If I want to get out on the water before the turn of the century, I really need to repower cheaply...either that or invest in a rowboat :eek:
     
  4. FAST FRED
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    Location: Conn in summers , Ortona FL in winter , with big d

    FAST FRED Senior Member

    "Uniflite 42, We've never had this boat over 8 knots, and that's fine with me."

    Your long range cruise speed may be closer to 6 or 6.5 for economy with 8K as flank, if you get there.

    How much does it weigh?

    FF
     
  5. CDK
    Joined: Aug 2007
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    CDK retired engineer

    Because the Cummins 555 turned at only 2800 rpm at full throttle it may be difficult to repower with just 50 hp without changing props or gearboxes. Such small engines generally have a higher rpm but lack the torque to spin your big props.
    Maybe you should look for a pair of diesels without turbo chargers between 50 and 100 hp and install smaller props, or engines with gearboxes suitable for the props you have now.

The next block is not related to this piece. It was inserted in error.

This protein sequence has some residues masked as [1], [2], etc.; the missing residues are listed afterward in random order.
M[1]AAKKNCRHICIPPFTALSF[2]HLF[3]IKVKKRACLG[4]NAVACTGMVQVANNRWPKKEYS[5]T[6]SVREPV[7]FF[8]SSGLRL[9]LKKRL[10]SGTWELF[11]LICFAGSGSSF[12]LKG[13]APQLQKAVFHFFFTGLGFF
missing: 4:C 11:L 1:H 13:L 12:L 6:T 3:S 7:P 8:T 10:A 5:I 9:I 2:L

6. DareDevil
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    DareDevil New Member

    Fast Fred, the boat weighs 19 tons and around 6 knots sounds great to me.

    CDK, those are some good tips. We'll start looking around and see if we can find something that will work for a reasonable price. Thanks for the feedback, all the negative replies from mechanics around here were starting to get me to think we'll never get this done, but if we can go smaller we might actually be able to get this done before next summer, which is great news! Thanks again!
     
  7. Submarine Tom

    Submarine Tom Previous Member

    If you're going that far, perhaps you should consider dropping to one, centre-line engine...

    I'm not familiar with that boats keel, it may not be practical.

    -Tom
     
  8. FAST FRED
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    Location: Conn in summers , Ortona FL in winter , with big d

    FAST FRED Senior Member

    Fast Fred, the boat weighs 19 tons and around 6 knots sounds great to me.

    With the usual "rule of thumb " of 3 hp per ton at normal cruise , 60 hp at a low nice and quiet cruise RPM should be easy to do.

    I would suggest Dave Geer's Propeller handbook to work out prop gearing requirements.

    You might find that the 50 hp engines with a 6-1 reduction gear might spin the props just fine at 6-7K cruise.
     
  9. Easy Rider
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    Easy Rider Senior Member

    Fred,